If you live in Florida and have yet to begin estate planning, we thought it might be a good idea to go over some reasons why not starting an estate plan in 2016 could be a very bad idea. Even if you are an otherwise responsible adult, it can be easy to ignore estate planning issues. After all, many of the questions and topics you will have to confront when creating a plan can be unpleasant. At the same time, the downsides of not having a comprehensive plan can be significant.
If you are an adult, or are becoming one soon, here are several reasons why not starting an estate plan in 2016 is a very bad idea.
Why Not Starting an Estate Plan is a Bad Idea. You have children.
If there is one event in a person’s life that prompts them to ask questions, it’s having a child. Will I be a good parent? Will I b able to provide for my family? What does my child’s future hold?
All of these questions involve estate planning in some way, and if you don’t have an estate plan, you won’t have suitable answers. While you may plan on being in your child’s life for as long as you can, you cannot be certain that you will always be there. What happens if you get sick? What happens if you die? Who will care for your child in your absence.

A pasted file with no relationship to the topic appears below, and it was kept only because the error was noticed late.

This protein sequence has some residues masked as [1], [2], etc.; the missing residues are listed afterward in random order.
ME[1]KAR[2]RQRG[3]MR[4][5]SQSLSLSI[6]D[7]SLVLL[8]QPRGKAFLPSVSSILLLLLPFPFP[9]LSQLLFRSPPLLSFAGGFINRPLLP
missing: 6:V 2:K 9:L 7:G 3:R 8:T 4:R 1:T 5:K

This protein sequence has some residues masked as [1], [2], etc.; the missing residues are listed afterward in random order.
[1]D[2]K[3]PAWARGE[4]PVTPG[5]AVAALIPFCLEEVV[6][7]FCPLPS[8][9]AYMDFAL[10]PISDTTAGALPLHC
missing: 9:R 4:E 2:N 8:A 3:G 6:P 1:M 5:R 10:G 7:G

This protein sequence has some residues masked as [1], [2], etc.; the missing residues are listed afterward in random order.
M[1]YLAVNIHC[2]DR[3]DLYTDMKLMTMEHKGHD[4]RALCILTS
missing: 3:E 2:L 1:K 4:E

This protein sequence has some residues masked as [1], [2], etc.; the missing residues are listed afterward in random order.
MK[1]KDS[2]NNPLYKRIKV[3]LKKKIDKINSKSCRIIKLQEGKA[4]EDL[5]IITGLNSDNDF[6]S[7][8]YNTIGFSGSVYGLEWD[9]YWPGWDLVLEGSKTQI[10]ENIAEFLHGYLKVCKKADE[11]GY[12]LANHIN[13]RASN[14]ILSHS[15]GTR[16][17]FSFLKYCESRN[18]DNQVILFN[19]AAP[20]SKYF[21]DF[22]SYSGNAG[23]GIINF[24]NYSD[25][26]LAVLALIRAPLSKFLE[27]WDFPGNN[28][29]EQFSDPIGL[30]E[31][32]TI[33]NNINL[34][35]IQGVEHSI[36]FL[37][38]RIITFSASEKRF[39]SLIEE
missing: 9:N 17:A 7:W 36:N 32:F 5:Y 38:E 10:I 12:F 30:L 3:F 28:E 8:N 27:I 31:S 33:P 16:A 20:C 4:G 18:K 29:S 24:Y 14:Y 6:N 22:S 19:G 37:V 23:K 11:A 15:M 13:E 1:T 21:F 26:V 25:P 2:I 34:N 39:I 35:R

Making an estate plan that addresses child guardianship inheritance, and life insurance issues is essential if you are a new parent.
Why Not Starting an Estate Plan is a Bad Idea. You are married.
If you got married in 2015, or are planning on doing so in 2016, you and your spouse need to get a start on estate planning. Why? There are several reasons.
First, your inheritance rights change automatically once you get married. Let’s say, for example, that you and your partner have been together for years and have expressed a mutual desire to leave one another an inheritance in the event either of you die. Regardless of the length of your relationship, your statements, or your wishes, neither of you will receive an inheritance from the other unless that person creates an estate plan that specifically leaves you property after his or her death.
On the other hand, both of you automatically receive spousal inheritance rights if you are married. You also become the presumptive legal representatives for one another should either of you become incapacitated.
Should you want to name other representatives, or make inheritance choices of your own, you will need to craft an estate plan.
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